Pain in the neck (and ear!) a thing of the past!

Like many spaniels, Holly suffered with ear problems. She had been attending a neighbouring vet practice for an infection in her right ear for over a year when we first saw her. She had a foul, overpowering smell from the purulent infection in her ear, caused by a destructive bacteria called Pseudomonas Aeruginosa. Medical treatment improved the smell and reduced the discharge from the ear and allowed a closed examination which showed that there was so much chronic, permanent change within the ear canal that it would prove impossible to resolve the infection without surgery.

Common cause of ear trouble
Persistent ear problems are most commonly caused by a build up of infected material in the middle ear, a bony socket sitting deep within the side of the head at the bottom of the long ear canal. It is impossible to clean out the middle ear in a conscious dog. It’s also extremely difficult to apply sufficient medication to penetrate through the debris that has built up in the ear in order to heal infection.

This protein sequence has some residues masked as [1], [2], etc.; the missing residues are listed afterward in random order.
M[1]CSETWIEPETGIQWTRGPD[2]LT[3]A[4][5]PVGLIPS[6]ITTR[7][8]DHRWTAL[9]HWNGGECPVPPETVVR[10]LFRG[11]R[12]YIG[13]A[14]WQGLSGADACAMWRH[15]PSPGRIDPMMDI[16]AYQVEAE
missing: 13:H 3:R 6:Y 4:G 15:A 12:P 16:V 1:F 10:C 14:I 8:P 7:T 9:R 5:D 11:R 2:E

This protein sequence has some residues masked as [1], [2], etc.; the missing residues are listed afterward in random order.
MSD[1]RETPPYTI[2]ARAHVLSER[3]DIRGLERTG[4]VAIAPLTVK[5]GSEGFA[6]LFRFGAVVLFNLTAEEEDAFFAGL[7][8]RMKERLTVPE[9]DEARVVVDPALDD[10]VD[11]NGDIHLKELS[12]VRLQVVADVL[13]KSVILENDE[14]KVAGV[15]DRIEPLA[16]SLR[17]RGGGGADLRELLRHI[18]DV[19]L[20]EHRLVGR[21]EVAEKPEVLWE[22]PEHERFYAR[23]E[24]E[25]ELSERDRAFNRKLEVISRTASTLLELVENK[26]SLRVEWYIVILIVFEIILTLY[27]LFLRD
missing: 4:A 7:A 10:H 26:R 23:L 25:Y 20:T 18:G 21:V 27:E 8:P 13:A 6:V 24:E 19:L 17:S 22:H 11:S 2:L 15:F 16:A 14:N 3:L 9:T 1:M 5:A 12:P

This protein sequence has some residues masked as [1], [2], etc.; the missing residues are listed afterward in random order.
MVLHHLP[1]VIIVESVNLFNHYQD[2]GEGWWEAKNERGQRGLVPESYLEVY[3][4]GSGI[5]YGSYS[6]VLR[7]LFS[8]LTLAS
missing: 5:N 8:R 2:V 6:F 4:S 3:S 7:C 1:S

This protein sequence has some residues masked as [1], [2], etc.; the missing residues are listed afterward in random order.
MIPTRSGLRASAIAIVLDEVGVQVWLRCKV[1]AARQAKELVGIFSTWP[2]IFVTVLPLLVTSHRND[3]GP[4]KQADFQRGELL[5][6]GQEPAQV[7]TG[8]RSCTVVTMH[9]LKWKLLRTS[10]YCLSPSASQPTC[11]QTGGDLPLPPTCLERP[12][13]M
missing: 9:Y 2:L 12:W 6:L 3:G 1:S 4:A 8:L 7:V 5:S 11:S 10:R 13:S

Treatment of persistent infection
Many dogs with middle ear infections will develop a permanent problem, for which the only solution is repeat ear flushing under anaesthesia, or surgery. But in those dogs where the access and ventilation up and down the ear canal is permanently compromised, surgery is the only option for a successful outcome.

The surgery (known as a total ear canal ablation and lateral bulla osteotomy, TECA-LBO) removes the entire ear canal and the bony side of the middle ear cavity, getting rid of all the infection and damaged tissue in one fell swoop. Although the surgery results in near deafness, many pets will already be deaf after long standing ear trouble. In Holly’s case, as the other ear was fine, her hearing was still ok.

Holly’s story
This surgery is technically very demanding because there are many extremely important structures in this area, including the facial nerve (which controls nearly all the muscles of the face, including the ability to blink), the inner ear (which controls balance) and some very large blood vessels.

With patient and careful dissection, Holly’s surgery went very well, but the outcome of procedures like this cannot be certain until the dog has woken up and can be assessed for nerve damage. Holly had no complications and she is now a happy, comfortable, bright, lively spaniel without a pain (or smell) in the neck!

Thanks to Holly’s owner for letting us showcase Holly as our 10th anniversary November Pet of the Month!

Pus from chronic infection

Ear cleaned up pre surgery

Wound site post op